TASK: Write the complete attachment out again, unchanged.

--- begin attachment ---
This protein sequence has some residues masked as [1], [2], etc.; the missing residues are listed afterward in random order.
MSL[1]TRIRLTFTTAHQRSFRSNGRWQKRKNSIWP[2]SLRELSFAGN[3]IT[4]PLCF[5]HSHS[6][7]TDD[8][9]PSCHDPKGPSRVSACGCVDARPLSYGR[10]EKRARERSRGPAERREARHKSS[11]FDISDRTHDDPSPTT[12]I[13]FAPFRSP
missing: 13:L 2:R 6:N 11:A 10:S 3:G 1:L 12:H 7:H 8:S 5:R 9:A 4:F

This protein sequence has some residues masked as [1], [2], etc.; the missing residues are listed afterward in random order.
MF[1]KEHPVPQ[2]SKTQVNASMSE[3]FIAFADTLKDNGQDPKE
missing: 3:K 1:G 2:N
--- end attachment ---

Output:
This protein sequence has some residues masked as [1], [2], etc.; the missing residues are listed afterward in random order.
MSL[1]TRIRLTFTTAHQRSFRSNGRWQKRKNSIWP[2]SLRELSFAGN[3]IT[4]PLCF[5]HSHS[6][7]TDD[8][9]PSCHDPKGPSRVSACGCVDARPLSYGR[10]EKRARERSRGPAERREARHKSS[11]FDISDRTHDDPSPTT[12]I[13]FAPFRSP
missing: 13:L 2:R 6:N 11:A 10:S 3:G 1:L 12:H 7:H 8:S 5:R 9:A 4:F

This protein sequence has some residues masked as [1], [2], etc.; the missing residues are listed afterward in random order.
MF[1]KEHPVPQ[2]SKTQVNASMSE[3]FIAFADTLKDNGQDPKE
missing: 3:K 1:G 2:N